IOE Position Paper on labour migration
Approximately 3 percent of the world's population – some 232 million people – are living (and in large part working) in a country other than that of their birth. Labour migration issues raise complex and sensitive political, human rights, economic and social concerns, as well as an array of legal and regulatory challenges.
Employers regard migration as a vehicle for fulfilling personal aspirations; for balancing labour supply and demand; for sparking innovation; and for transferring and spreading skills. All employers benefit from clear, transparent, and efficient national immigration laws and policies that permit the movement of workers when and where they are needed. Overly complex and sometimes frequently changing systems hinder compliance with national laws and threaten labour market protections. The current trend of using migration as a political tool may prove to be harmful for business expansion and economic growth.
Few governments have well-regulated systems for the legal movement of low skilled workers. This situation enables many low skilled migrants to become the victims of abusive recruitment practices, such as debt bondage, forced labour and human trafficking that is often carried out by unregulated intermediaries to secure jobs abroad.
The IOE works on a number of initiatives aiming at improving regulatory frameworks conducive to labour mobility, while reducing exploitative recruitment practices in international labour migration.
Businesses are frequent and important users of national migration systems. Their experience with the practical workings of immigration policies, as well as knowledge of emerging market and staffing trends, can supply important information to governments and international organisations and enhance migration governance. Thus, the participation of the private sector in public-private dialogue is essential to the development of well-regulated migration systems.
The IOE coordinates the input of the private sector to the Global Forum on Migration and Development (GFMD). The interaction with employers enables governments to understand how migration policies and practices affect business operations at national level.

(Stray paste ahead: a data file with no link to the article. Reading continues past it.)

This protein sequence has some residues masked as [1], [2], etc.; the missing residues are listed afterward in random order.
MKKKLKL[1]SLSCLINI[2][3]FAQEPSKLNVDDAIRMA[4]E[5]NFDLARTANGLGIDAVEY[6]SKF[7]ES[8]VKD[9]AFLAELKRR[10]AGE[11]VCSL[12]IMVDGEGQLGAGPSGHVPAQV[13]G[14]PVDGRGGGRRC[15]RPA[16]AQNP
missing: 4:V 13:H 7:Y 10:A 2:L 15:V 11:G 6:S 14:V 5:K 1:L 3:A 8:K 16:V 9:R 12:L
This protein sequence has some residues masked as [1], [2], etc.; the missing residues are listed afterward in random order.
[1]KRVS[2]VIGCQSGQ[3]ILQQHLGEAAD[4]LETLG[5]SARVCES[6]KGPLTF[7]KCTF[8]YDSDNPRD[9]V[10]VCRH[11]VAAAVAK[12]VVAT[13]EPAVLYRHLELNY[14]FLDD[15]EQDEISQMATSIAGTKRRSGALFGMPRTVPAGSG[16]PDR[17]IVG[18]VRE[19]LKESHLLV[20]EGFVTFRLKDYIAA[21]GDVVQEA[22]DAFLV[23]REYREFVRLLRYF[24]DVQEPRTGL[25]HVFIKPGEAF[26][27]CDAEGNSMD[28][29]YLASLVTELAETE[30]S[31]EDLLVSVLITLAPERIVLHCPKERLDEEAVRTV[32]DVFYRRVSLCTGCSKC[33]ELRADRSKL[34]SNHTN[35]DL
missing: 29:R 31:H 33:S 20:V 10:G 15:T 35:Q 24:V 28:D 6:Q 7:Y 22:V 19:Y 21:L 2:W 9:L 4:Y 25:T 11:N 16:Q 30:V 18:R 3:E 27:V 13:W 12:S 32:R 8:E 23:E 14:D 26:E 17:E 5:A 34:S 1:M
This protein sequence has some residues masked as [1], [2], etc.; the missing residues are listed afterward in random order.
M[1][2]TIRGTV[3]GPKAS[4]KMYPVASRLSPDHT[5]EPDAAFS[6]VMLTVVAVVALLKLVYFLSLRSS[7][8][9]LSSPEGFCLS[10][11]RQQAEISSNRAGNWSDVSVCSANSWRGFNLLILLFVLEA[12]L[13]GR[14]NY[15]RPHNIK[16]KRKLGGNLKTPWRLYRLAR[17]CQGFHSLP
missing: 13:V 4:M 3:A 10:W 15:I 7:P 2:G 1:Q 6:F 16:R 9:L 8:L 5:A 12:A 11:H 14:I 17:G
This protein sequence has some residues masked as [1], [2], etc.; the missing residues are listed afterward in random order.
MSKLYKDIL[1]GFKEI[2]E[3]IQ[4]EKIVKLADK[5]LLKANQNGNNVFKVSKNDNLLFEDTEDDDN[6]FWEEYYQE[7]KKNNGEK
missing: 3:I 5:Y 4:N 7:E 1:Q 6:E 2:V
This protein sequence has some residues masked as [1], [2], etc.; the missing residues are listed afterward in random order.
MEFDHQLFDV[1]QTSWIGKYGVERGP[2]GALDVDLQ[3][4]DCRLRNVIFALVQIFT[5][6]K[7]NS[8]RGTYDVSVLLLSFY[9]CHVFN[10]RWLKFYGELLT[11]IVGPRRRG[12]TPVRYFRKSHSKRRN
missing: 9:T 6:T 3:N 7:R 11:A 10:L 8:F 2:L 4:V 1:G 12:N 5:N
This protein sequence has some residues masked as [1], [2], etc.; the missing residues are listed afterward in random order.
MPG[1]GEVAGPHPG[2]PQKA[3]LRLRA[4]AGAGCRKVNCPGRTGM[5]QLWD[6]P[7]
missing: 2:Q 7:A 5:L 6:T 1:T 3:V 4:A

The IOE has signed an agreement with the International Organization for Migration (IOM), committing to finding practical and operational tools for use by governments and business to combat unscrupulous recruitment practices. One such tool is the International Recruitment Integrity System (IRIS), a voluntary accreditation system for recruitment intermediaries so that they can demonstrate their commitment to fair and ethical practices.
With the participation of the International Trade Union Confederation (ITUC), the IOE and the World Employment Confederation (WEC), the ILO has launched a Fair Recruitment Initiative, which aims to prevent human trafficking, promote safe migration, and reduce the costs of labour mobility. With regard to international labour standards on migration, the IOE is pushing for revision of ILO Conventions 97 and 143 to make sure that they address current migration challenges.
An important dimension of the migration debate centres on how to evaluate and recognise credentials and skills in a wide range of regulated and unregulated professions. The ILO has recognised expertise in the area of skills and training.
The IOE actively contributed to the negotiation process of the Global Compact for Safe, Orderly and Regular Migration (GCM), that reached agreement in July 2018 at the United Nations Headquarters in New York. Although non-legally binding, the GCM has a very important political value and is considered as the global framework to manage migration.
The IOE has established a Policy Working Group on International Labour Migration, chaired by Ronnie Goldberg, Senior Council at USCIB.
Follow-up to 20 September 2018 webinar